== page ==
Talk about timing. My wife and I, just two nights ago, watched the final episode of BBC's excellent series "Foyle's War." The episode, "All Clear," took place in May 1945 as V-E Day approached. The secondary plot involved an American colonel and his attempts at seeking mental revenge against a member of the British signal corps. The first clue was a cover of Life magazine with a Tiger's face on it. As a historian, I wracked my brains trying to figure out what that might've alluded to. When the true subject of the photo was revealed, I had to admit I never knew about Exercise Tiger.
Turns out, a lot of other people didn't either. Exercise Tiger, conducted on the south coast of England, was a live-fire test run for the Utah Beach portion of the impending D-Day invasion. On 28 April 1944, German E-boats stumbled upon the American GIs and their practice. The Germans attacked and 749 soldiers died, the worst lost of Americans (at that time) in one event since Pearl Harbor. The US Army and government kept it secret and the survivors were also ordered never to speak of the events of Exercise Tiger. Most followed orders. It took nearly fifth year for the truth to trickle out.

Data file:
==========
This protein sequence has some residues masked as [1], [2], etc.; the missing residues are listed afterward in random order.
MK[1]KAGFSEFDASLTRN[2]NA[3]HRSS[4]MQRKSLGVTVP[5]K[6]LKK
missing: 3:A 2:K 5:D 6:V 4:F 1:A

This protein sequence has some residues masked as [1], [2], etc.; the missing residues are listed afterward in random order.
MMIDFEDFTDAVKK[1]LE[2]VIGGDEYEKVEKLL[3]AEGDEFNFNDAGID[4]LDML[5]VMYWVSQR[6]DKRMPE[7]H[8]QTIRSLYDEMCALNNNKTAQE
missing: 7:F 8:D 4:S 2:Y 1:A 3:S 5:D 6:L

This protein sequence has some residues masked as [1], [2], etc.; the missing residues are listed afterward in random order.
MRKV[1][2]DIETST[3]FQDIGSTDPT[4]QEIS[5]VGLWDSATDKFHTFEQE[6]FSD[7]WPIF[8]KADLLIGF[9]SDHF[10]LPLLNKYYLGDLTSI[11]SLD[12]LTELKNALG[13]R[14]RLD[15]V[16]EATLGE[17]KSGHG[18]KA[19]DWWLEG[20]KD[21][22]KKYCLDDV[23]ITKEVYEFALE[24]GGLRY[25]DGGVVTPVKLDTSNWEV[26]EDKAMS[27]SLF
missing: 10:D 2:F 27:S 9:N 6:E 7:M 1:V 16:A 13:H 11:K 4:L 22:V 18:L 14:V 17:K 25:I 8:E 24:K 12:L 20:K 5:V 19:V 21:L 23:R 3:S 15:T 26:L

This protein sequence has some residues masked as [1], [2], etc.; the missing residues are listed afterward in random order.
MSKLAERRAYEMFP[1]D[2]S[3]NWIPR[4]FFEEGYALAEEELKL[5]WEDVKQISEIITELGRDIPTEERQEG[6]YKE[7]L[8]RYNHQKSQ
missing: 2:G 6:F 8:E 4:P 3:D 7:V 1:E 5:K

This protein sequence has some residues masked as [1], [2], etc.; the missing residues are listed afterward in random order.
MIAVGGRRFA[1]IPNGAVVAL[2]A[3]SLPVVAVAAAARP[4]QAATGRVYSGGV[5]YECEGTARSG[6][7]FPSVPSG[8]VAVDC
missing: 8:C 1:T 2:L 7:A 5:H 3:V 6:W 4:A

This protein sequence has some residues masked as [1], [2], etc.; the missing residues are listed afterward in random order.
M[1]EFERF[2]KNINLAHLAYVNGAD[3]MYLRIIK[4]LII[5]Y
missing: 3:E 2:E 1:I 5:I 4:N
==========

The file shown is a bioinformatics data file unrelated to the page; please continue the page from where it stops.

It's ironic timing that I watched that episode of "Foyle's War" mere days before an article at MSNBC about Exercise Tiger. Take a few minutes and read it. Be sure also to watch the 1994 Today Show story (on page 1) that interviews some of the survivors and the British gentleman who ultimately discovered a Sherman tank on the sea floor. That tank now serves as a memorial to the men who fell that day.
In some ways, June 6 should be remembered by everyone. Coming so close after Memorial Day, it can sometimes get overshadowed by the larger holiday except in years that mark significate anniversaries. We just passed the 60-year mark in 2004 and tomorrow will be 65 years since democracy literally triumphed over totatalianism. If it weren't for the men and women of the Greatest Generation, our world would be quite different. That they did their duty is a testament to all of us and they always deserve our respect, honor, and, most of all, our thanks.
In the not-too-distant future, there will no longer be any World War II veterans or D-Day veterans living. If you know a veteran--of World War II, Korea, Vietnam, Desert Storm, Afghanistan, or Iraq--be sure to thank them for their service. But especially thank those elder vets. We just can't thank them enough.